4 frontline employee communication trends to watch

Posted on: June 18, 2021Updated on: April 22, 2024By: Max Lerner

The pandemic has changed frontline communication. Frontline associates need the latest information to make good on-the-job decisions. So much depends on communication – employee engagement, safety, efficiency … the list goes on. The past two years have forced retailers to rethink how they communicate with their frontline teams so they can keep up with the nonstop pace of change.

Woman holding mobile phone

At AxoniCom RETAIL 2021, we sat down with retail leaders from companies like Lowe’s, Ulta Beauty, Dollar General and Eyemart Express to recap the biggest changes in frontline communications, and what they’ll be carrying forward as their employee communication strategy evolves post-pandemic. Here are a few highlights from those conversations.

Employee communication goes from ad-hoc to weekly or even daily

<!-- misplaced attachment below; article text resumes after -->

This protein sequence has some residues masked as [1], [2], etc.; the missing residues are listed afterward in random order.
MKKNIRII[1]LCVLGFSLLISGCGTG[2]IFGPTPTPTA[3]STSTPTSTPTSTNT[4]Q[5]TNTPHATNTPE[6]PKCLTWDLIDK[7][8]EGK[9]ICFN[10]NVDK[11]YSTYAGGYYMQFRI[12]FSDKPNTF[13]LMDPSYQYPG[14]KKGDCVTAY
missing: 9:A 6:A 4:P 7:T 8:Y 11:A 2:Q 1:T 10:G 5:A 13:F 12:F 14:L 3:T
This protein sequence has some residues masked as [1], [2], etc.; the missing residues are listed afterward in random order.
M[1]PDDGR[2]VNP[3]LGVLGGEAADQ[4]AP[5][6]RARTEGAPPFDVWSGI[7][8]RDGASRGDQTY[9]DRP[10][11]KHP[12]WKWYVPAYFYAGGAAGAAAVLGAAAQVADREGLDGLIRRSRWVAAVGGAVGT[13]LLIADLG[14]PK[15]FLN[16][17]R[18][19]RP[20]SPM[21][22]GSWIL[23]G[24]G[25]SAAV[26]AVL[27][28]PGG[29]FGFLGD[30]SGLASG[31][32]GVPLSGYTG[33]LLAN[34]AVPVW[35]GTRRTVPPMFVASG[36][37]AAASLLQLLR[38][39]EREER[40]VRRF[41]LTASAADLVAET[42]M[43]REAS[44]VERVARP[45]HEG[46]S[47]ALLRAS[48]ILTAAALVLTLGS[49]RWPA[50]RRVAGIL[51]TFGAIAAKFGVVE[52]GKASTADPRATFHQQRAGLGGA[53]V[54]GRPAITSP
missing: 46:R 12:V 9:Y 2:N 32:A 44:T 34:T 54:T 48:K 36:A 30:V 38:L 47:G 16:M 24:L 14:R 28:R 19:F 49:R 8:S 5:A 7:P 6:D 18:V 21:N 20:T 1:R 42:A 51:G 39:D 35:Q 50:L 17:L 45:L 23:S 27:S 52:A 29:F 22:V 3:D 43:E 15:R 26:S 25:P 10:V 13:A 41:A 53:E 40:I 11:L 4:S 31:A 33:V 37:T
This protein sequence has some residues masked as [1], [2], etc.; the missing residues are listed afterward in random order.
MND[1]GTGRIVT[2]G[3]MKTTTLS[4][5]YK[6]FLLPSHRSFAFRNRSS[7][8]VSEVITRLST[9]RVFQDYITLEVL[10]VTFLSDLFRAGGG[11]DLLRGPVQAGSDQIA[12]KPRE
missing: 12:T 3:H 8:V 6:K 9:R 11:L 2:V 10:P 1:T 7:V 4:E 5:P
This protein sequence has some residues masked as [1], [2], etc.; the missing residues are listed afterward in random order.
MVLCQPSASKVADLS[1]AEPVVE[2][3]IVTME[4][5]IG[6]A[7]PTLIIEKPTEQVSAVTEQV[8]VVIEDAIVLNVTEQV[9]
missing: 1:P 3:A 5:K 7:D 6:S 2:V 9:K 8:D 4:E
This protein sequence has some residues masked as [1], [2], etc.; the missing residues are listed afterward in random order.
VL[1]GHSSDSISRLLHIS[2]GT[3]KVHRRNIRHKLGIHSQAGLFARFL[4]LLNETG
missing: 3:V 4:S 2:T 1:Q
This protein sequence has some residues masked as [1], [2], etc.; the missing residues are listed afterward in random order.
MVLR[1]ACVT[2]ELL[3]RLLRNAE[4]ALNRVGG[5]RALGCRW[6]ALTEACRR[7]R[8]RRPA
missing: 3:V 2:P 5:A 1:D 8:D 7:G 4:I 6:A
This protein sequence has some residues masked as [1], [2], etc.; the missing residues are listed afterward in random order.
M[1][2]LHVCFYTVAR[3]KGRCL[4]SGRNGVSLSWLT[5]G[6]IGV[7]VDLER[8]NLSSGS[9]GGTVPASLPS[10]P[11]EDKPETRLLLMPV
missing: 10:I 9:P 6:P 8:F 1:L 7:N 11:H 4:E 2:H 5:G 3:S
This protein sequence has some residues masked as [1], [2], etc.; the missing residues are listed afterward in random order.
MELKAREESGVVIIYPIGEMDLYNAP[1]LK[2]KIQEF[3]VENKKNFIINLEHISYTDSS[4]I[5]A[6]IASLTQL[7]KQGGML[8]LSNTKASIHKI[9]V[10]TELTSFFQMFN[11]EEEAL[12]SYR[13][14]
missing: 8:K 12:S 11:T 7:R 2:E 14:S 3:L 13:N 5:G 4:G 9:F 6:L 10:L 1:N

Things were changing constantly during the earliest days of the pandemic. Plexiglass dividers went up. Physical distancing markers went down. And retailers had to find ways to keep associates updated on the latest processes and policies. This means increasing the communication cadence to almost daily messaging.

“Early on in the pandemic, we were planning and working really hard behind the scenes every day, but we realized we weren’t actually talking to associates about it. So we fixed that very quickly,” said Gianna Venturi, Chief People Officer at Eyemart Express. “We learned that you really can’t over-communicate.”

Paul DeSousa, VP of Talent Management at Ulta Beauty, echoed this sentiment.